H.4000 defines “marketplace” as “a physical or electronic forum, including a shop, a store, a booth, a television or radio broadcast, an Internet web site, a catalogue or a dedicated sales software application, where the tangible personal property or services of a marketplace seller is offered for sale, regardless of whether, in the case of tangible personal property, such property is physically located in the commonwealth.”

The sales tax collection requirement would apply to in-state and remote marketplace facilitators whose sales within the commonwealth in the prior or current taxable year meet the economic nexus threshold (more than $100,000). The threshold count includes all sales made or facilitated through the marketplace, direct sales, and those made on behalf of third-party sellers.

Neither in-state nor out-of-state marketplaces are responsible for collecting tax on third-party sales if their sales into Massachusetts don’t meet the $100,000 threshold.

When calculating the threshold, remote sellers shouldn’t count sales made through a marketplace if the marketplace facilitator reports, collects, and remits sales tax on behalf of the seller. The Department of Revenue will issue additional guidance for in-state and out-of-state sellers, marketplace sellers, and marketplace facilitators.

Alternatives

The budget contains a provision allowing marketplace facilitators to request a waiver from the requirement to collect tax for a marketplace seller. The facilitator must presume in good faith that the seller will collect and remit the tax due. Furthermore, the facilitator must obtain and maintain a record of the applicable tax registration numbers for any such sellers. If the Massachusetts Department of Revenue approves the waiver, the marketplace seller will be liable for the tax owed.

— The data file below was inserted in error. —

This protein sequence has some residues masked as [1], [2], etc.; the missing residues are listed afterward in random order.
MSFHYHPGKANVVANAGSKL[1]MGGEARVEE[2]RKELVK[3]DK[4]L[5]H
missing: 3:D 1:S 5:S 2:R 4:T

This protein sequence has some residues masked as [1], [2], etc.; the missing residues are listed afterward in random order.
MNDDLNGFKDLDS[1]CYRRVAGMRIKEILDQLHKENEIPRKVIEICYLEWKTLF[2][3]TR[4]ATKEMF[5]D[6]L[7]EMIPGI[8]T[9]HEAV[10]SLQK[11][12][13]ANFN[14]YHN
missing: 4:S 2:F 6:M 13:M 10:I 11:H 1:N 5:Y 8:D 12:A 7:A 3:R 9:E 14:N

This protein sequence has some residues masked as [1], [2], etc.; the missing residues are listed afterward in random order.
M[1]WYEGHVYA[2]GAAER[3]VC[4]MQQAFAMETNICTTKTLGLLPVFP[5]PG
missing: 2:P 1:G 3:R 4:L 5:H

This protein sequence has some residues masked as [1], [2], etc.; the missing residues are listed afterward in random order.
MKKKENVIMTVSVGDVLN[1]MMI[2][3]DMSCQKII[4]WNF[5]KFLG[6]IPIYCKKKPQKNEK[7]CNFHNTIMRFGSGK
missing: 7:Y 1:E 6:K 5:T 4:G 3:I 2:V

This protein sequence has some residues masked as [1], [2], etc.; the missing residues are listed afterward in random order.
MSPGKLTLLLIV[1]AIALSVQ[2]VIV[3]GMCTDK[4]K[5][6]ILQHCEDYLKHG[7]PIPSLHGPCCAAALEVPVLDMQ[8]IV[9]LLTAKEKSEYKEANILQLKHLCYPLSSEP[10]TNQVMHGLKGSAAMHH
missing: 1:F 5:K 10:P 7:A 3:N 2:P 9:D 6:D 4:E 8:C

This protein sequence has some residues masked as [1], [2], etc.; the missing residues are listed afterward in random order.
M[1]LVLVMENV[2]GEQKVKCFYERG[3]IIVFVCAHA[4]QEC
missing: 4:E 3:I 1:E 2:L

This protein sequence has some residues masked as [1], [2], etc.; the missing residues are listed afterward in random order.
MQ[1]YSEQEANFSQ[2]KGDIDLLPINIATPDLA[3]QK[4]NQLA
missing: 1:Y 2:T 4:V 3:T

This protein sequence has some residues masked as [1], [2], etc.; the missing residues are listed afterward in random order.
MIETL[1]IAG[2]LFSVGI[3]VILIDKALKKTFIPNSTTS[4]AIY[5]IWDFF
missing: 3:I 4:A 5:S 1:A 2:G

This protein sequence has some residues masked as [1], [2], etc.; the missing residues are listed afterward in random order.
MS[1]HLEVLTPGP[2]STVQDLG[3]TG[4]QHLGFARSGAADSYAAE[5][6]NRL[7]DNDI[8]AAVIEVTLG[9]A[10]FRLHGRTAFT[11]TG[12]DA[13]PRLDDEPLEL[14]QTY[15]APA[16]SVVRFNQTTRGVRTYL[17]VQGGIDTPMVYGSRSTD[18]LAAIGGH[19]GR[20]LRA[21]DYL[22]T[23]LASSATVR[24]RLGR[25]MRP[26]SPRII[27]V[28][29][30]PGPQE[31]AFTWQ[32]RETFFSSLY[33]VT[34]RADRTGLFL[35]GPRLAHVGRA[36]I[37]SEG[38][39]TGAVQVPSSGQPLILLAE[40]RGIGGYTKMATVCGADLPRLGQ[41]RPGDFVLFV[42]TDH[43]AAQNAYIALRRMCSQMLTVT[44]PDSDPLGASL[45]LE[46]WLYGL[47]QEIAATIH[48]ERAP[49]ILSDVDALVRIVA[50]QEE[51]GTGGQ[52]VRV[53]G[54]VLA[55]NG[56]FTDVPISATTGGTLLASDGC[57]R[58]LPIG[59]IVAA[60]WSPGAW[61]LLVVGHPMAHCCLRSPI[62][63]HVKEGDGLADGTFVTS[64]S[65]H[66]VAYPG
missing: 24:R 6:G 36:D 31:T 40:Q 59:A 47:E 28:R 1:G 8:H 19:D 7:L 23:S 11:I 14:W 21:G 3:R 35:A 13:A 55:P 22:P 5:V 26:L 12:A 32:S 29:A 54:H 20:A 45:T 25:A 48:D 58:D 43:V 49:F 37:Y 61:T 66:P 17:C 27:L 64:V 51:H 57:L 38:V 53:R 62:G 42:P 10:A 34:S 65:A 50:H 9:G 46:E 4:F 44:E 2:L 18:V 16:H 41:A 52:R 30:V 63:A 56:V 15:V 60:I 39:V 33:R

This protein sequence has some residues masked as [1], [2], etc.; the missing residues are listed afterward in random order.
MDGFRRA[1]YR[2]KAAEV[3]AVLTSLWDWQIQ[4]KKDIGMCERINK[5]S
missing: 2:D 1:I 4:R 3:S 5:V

A marketplace seller of telecommunications services would also be permitted to request a waiver that would allow it to collect and remit applicable sales taxes itself. Given the breadth and complexity of the services they provide, telecommunications companies such as AT&T tend to want to maintain control over sales tax collection and remittance. Ohio’s newly enacted marketplace facilitator law contains a similar allowance.

The sales tax collection requirement for marketplaces would take effect in Massachusetts on October 1, 2019. Gov. Baker has 10 days to approve, veto, or partially veto the fiscal year 2020 budget.

Learn more about the various ways states can require remote sellers to collect and remit sales tax in the seller’s guide to nexus laws and sales tax collection requirements.

*Ohio has a similar rule, though it’s repealed effective August 1, 2019. 


Sales tax rates, rules, and regulations change frequently. Although we hope you'll find this information helpful, this blog is for informational purposes only and does not provide legal or tax advice.
Avalara Author
Gail Cole
Avalara Author Gail Cole
Gail Cole began researching and writing about sales tax for Avalara in 2012 and has been fascinated with it ever since. She has a penchant for uncovering unusual tax facts, and endeavors to make complex sales tax laws more digestible for both experts and laypeople.